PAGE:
This application claims priority under 35 U.S.C. §119(e) to U.S. Provisional Application Ser. No. 61/228,531, entitled “BAMBOO FIBER BABY WIPES” filed on Jul. 24, 2009, which is herein incorporated by reference in its entirety.
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A significant portion of disposable wipes are composed of non-biodegradable materials. Such wipes may sit idle in landfills for years when they are disposed of and contribute to the unsightly trash heaps. There remains a need for more eco-friendly to disposable wipes.
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Aspects of the invention relate in part to the recognition that bamboo fibers and isolated essential oils may be combined to produce biodegradable and sustainable products having exceptional antiseptic and aromatic properties. Accordingly, in some embodiments, the invention provides compositions comprising a bamboo fiber and a isolated essential oil.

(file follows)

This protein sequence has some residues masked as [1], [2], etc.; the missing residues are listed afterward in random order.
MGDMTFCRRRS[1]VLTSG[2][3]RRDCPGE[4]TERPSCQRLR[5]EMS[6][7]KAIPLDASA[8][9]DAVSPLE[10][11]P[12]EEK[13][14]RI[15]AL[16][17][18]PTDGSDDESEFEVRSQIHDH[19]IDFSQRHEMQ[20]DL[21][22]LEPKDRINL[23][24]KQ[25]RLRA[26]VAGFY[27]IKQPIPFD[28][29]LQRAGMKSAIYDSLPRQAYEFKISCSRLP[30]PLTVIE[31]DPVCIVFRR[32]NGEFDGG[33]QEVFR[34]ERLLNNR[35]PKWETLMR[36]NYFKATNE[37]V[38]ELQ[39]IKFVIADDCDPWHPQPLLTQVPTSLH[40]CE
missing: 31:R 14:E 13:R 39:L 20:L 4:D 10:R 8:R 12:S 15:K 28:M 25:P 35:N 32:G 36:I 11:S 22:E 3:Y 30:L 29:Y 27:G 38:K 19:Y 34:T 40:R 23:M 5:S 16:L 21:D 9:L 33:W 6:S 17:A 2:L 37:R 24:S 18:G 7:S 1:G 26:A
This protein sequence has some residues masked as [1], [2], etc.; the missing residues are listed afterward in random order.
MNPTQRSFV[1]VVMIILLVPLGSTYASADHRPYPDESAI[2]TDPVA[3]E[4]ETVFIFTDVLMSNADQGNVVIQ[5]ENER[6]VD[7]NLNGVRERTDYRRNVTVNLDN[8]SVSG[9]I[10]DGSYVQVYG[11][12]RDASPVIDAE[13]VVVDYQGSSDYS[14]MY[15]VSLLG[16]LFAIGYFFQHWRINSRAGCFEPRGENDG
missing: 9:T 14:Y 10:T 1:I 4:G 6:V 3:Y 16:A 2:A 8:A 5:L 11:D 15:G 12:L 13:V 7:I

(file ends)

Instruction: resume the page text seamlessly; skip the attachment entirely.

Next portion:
According to other aspects, the invention provides methods of cleaning a substrate. In some embodiments, the methods comprise contacting a substrate with a composition comprising a bamboo fiber and an isolated essential oil. Any of the compositions disclosed herein may used in the methods.
According to still other aspects, the invention provides cleaning products. In some embodiments, the cleaning products comprise a container housing a bamboo fiber and an isolated essential oil. Any of the compositions disclosed herein may used in the cleaning products.
BRIEF DESCRIPTION OF DRAWINGS
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FIG. 1 shows product packaging and examples of individual wipes.
FIG. 2 shows an unfolded, individual wipe.
FIG. 3 shows a close-up view of an individual wipe.
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OF EMBODIMENTS OF THE INVENTION